The ship is called the Ocean Dream – an appropriate name for the adventures that Carleton alumnus Sebastien Cloutier had while on board.

Cloutier had been to Japan twice. He worked as an ESL instructor and then returned to conduct research while pursuing his Master’s degree in Applied Linguistics and Discourse Studies at Carleton.

When he graduated last year, he knew he had to go back to Japan.

“That’s when I thought about The Peace Boat,” says Cloutier. “I remember having seen posters about this organization that took people on around the world cruises while promoting peace, sustainable development, and respect for the environment.”

Intrigued, he approached the Peaceboat organization and found out that the organization offers English and Spanish classes to interested participants while travelling to exotic places for 3.5 months.

Cloutier soon found himself aboard the boat. The organization paid for his room and board and safe passage around the world, and in return, he taught English.

“It’s funny to think that I spent 105 days on a ship that crossed the entire Pacific, Atlantic, and Indian Oceans, passed through the two great canals (the Panama and Suez Canals), and stopped at 24 ports in 22 different countries along the way,” says Cloutier. “I met extraordinary people that challenged me and forced me to rethink my points of view. I learned first-hand about exploitation in Brazil, refugees in Palestine, and the civil war in Sri Lanka from the people that lived through these experiences.”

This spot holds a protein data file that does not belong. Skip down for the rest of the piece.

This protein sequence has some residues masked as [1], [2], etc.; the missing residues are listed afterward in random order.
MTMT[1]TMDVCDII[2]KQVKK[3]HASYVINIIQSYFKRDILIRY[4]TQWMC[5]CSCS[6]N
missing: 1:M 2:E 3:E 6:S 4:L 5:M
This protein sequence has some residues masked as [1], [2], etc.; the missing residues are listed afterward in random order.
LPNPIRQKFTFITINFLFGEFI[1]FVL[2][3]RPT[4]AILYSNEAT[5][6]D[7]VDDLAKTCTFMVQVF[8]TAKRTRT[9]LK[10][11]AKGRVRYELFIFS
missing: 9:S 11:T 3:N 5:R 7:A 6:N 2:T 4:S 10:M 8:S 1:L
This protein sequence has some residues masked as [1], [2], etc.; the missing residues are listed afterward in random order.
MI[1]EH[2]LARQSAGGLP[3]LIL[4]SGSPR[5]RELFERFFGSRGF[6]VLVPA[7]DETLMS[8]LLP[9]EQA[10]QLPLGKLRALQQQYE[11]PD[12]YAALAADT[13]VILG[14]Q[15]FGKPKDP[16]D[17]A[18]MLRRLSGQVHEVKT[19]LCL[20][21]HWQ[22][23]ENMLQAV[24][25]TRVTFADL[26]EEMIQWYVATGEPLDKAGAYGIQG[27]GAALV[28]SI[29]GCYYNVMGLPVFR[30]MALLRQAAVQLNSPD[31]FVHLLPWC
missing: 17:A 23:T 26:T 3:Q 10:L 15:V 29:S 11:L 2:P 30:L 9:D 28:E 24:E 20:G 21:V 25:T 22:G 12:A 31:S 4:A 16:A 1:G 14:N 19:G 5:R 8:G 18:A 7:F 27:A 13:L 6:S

But it is August 15, 2014 that is most memorable for the Carleton alumnus.

“In a way, it was a little bit like what Bill Murray experiences in the movie Groundhog Day,” explains Cloutier. “Our ship was in the middle of the Pacific Ocean and, that night, we crossed the international date line. On one side of the date line, it was 23h59, August 15th, but a few metres away on the other side of the date line, it was 23h59 August 14th. So we relived August 15th all over again.”

The Carleton graduate says that the knowledge he gained from his studies at Carleton allowed him to teach with more confidence. “Understanding how learners acquire a first and a second language has helped me adjust my teaching style and methods. I no longer teach what I think is effective, but teach what I know is effective.”

Cloutier with Nicaraguan in tradition dress

Cloutier with Nicaraguan in tradition dress

Reminiscing about his time in the School of Linguistics and Language Studies, Cloutier says that it is the professors who stand out for him. “Their support far exceeded what I expected when I entered the program,” he says. “Whether I needed advice on assignments or direction with my research and my career path, I found the professors exceptionally supportive and understanding.”

Cloutier says that Prof. David Wood deserves a special mention. “He was and continues to be a mentor that I have great admiration for and respect for. There were many times while pursuing my degree that I thought about quitting. During those low points I would meet with Dr. Wood, and an hour later I was re-energized and back on track. I greatly appreciate it now, because my Master’s degree has allowed me to secure a teaching position as an English for Academic Purposes (EAP) instructor at Carleton.”

Wednesday, March 25, 2015 in
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